What to do with/about ‘Some Guy’ candidates from RootsCamp 2012

Notes from the closing session of RootsCamp 2012, “Some Guy Candidates: How they Delay Progress & How to Make Them Suck Less.

You can find some background here: ‘Some Guy’ vs Contender – which are you?

Reviewing, the basics of the ‘Some Guy’ candidate: Lacks money, social network and the experience/understanding of how to be a candidate.

We talked about the common ways ‘Some Guys‘ push back – blaming the system, proclaiming too much purity to be sullied by doing the work, and of course attacking those that try to help them.

We explored the common motivations of ‘Some Guy‘ candidates, that they typically have a high degree of ideological (or egocentric) resolve.  This means that if you are trying to move a ‘some guy‘ out of a race, you better have an idealistic win-win proposals for them, the right advocate to make the case and an expectation that their resolve is much stronger than rational logic can conquer.

As an idealist, I admire the confident idealism of these candidates.  But, I’m also a strategist – one that recognizes that these candidates running on sheer idealism are hurting the progressive movement and damaging the Democratic party brand.

The best thing you can do to help these candidates is get them to attend a Democracy for America Training, like the ones coming up in Miami (March 17-18) or Gainesville (March 24-25).  The DFA Training program is a comprehensive overview of campaigning designed to help people at all levels of experience and engagement.  Whether you are a 5 hour a week activist/volunteer, full time staff to a candidate running for office, the DFA Training Academy will make you more effective.  The DFA Training Manual (provided to Academy attendees or purchased direct from DFA) is also a fantastic resource that you will use day after day throughout your adventures in campaign politics.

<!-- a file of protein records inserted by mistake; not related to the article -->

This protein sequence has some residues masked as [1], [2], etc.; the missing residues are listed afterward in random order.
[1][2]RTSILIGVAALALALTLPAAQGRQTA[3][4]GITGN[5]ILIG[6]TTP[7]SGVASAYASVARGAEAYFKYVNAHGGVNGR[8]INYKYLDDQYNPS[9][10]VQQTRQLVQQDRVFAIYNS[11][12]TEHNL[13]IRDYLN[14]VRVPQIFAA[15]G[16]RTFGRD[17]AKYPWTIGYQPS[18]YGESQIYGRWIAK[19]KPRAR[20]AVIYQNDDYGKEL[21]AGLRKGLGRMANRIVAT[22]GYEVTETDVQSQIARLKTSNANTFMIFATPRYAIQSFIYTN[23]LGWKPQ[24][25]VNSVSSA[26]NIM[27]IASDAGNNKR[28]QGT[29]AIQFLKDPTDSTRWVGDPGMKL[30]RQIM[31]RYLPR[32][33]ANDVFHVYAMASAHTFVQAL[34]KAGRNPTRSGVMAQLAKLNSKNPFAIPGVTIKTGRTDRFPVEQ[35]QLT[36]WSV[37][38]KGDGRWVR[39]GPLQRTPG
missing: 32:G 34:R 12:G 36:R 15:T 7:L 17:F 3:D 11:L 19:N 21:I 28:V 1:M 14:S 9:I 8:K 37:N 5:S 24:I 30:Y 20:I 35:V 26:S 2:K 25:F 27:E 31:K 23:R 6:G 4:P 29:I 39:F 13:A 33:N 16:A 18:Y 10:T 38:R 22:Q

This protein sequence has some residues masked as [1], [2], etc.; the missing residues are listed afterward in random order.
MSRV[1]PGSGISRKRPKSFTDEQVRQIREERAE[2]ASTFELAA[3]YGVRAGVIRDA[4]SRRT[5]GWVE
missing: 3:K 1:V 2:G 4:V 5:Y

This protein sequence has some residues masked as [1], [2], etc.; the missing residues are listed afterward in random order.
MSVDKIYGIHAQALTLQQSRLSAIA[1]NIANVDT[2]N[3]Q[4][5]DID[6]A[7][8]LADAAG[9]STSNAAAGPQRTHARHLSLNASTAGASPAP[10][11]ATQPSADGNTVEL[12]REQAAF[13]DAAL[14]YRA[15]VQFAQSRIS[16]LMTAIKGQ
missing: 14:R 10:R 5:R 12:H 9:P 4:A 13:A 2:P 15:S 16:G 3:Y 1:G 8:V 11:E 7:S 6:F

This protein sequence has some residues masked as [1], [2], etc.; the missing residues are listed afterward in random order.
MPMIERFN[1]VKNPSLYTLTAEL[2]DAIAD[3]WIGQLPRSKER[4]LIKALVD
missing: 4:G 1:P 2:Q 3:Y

After they attend the training, the next step is rule #9 again, If it isn’t written down, it doesn’t exist.  This means writing a landscape memo and campaign plan (and all the component parts, field, finance and communications).  Somewhere in the midst of this process, if not sooner, the (former?) ‘Some Guy‘ candidate should begin to recognize that the water is way over their head.  This is the best time to do a ‘right size’ analysis.  Very few candidates should be running for Congress the first time out.  State House, State Senate and city/county offices are much more attainable and can help build the foundation for a later campaign for Congress.  This is also the point that we should remember that local offices hold the most power.

Long term, ‘Some Guy‘ candidates need to work to expand their social networks (offline more than online).  This means reaching out to like minded organizations, attending meetings and conventions, building relationships and working to earn media.  This process can also serve to help (future) candidates improve their campaign skills without the pressures of an impending election.  If you are not certain three hundred people will give your campaign money in the first 30 days, you aren’t ready to run for Congress.  Write down the list.

It was a great discussion, thanks to all who attended.

You can read my recap of RootsCamp 2012 here.

 

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